It was likely to have been the magenta and purple bicolour now called ‘Cupani’. There are thousands of varieties.

Nature is in more trouble now than at any time in human history with extinction looming over one million species of plants and animals, experts say.

That’s the key finding of the United Nations’ (UN) first comprehensive report on biodiversity – the variety of plant and animal life in the world or in a particular habitat.

The report – published on May 6, 2019 – says species are being lost at a rate tens or hundreds of times faster than in the past. 

Many of the worst effects can be prevented by changing the way we grow food, produce energy, deal with climate change and dispose of waste, the report said.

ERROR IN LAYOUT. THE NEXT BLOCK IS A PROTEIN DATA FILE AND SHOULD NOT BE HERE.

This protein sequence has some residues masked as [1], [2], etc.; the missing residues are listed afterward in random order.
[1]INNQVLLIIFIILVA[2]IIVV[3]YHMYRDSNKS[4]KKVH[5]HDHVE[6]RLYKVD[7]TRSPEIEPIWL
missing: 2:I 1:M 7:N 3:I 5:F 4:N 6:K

The report’s 39-page summary highlighted five ways people are reducing biodiversity:

– Turning forests, grasslands and other areas into farms, cities and other developments. The habitat loss leaves plants and animals homeless. About three-quarters of Earth’s land, two-thirds of its oceans and 85% of crucial wetlands have been severely altered or lost, making it harder for species to survive, the report said.

– Overfishing the world’s oceans. A third of the world’s fish stocks are overfished.

– Permitting climate change from the burning of fossil fuels to make it too hot, wet or dry for some species to survive. Almost half of the world’s land mammals – not including bats – and nearly a quarter of the birds have already had their habitats hit hard by global warming.

– Polluting land and water. Every year, 300 to 400 million tons of heavy metals, solvents and toxic sludge are dumped into the world’s waters.

– Allowing invasive species to crowd out native plants and animals. The number of invasive alien species per country has risen 70 per cent since 1970, with one species of bacteria threatening nearly 400 amphibian species.